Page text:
The purpose of this paper is to investigate the impact of key labor institutions on the occurrence and extent of temporary employment.
In a new departure, this study uses a zero-inflated negative binomial (ZINB) model given that most establishments are non-users of either fixed-term contracts (FTCs) or temporary agency workers.
This study examines the potential impact of works councils and unions on the use and intensity of use of FTCs and temporary agency work. There is a little indication that these variables are correlated with the use/non-use of either type of temporary work, especially in the case of FTCs. Collective bargaining displays different relationships with their intensity of use: a negative association for sectoral bargaining and FTCs and the converse for firm-level bargaining and agency temps. Of more interest, however, is the covariation between the number of temporary employees and the interaction between works councils and product market volatility. The intensity of use of agency temps (FTCs) is predicted to rise (fall) as volatility increases whenever a works council is present. These disparities require further investigation but most likely reflect differences in function, with agency work being more directed toward the protection of an arguably shrinking core and fixed-term contacts encountering resistance to their increased use as a buffer stock. The two types of temporary employment are seemingly non-complementary, an interpretation that receives support from the study’s further analysis of FTC flow data.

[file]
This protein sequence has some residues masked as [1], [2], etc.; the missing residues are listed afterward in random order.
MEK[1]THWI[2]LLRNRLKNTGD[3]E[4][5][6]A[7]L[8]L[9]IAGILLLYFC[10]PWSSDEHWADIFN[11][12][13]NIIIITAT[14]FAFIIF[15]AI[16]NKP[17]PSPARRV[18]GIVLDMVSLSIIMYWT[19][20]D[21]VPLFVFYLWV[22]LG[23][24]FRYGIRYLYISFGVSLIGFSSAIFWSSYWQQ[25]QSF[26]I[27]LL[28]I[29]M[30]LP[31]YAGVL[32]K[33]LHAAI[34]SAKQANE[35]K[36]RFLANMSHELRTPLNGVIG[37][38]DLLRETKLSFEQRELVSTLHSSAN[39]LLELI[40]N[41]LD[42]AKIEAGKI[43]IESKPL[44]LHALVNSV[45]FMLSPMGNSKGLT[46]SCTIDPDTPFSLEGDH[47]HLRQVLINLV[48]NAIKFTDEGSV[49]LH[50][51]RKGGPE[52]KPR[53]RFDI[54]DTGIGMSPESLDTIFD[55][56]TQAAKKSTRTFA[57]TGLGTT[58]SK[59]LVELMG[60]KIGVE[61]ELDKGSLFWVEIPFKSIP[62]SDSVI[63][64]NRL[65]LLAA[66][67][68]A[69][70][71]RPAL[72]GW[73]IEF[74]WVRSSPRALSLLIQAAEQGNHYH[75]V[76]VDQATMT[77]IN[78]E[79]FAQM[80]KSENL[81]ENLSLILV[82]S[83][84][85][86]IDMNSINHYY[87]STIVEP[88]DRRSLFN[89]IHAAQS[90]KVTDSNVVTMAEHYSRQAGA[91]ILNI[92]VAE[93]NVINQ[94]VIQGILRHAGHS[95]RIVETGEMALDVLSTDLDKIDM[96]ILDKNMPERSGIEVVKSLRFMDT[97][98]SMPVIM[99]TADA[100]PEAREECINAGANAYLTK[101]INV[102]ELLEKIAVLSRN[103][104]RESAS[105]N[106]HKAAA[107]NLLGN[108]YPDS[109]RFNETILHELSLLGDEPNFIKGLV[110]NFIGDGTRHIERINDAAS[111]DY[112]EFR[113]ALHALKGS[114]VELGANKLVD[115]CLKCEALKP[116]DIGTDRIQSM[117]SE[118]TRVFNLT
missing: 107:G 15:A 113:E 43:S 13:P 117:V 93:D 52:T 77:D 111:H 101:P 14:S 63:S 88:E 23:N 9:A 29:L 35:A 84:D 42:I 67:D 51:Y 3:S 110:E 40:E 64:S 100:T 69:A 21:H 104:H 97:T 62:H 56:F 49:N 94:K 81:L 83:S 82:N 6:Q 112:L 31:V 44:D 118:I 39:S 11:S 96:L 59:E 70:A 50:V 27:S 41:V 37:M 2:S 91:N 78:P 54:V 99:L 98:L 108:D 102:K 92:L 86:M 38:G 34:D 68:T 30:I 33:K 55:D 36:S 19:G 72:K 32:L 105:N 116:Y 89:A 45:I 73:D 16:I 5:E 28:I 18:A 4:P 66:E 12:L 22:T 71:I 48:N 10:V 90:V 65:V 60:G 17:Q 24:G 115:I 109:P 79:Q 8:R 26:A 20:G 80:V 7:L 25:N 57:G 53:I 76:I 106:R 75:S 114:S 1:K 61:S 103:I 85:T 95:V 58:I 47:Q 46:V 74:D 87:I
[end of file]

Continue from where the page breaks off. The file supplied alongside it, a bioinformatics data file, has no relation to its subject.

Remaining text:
The non-complementarity of the two types of contract is the hallmark of this paper.
The first study to deploy a ZINB model to examine both the occurrence and incidence of temporary work.
The author acknowledges research support from the Riegel and Emory HR Research Fellows Program at the University of South Carolina.
Addison, J.T., Teixeira, P., Grunau, P. and Bellmann, L. (2019), "Worker representation and temporary employment in Germany: The deployment and extent of fixed-term contracts and temporary agency work", Journal of Participation and Employee Ownership, Vol. 2 No. 1, pp. 24-46. https://doi.org/10.1108/JPEO-11-2017-0003Download as .RIS
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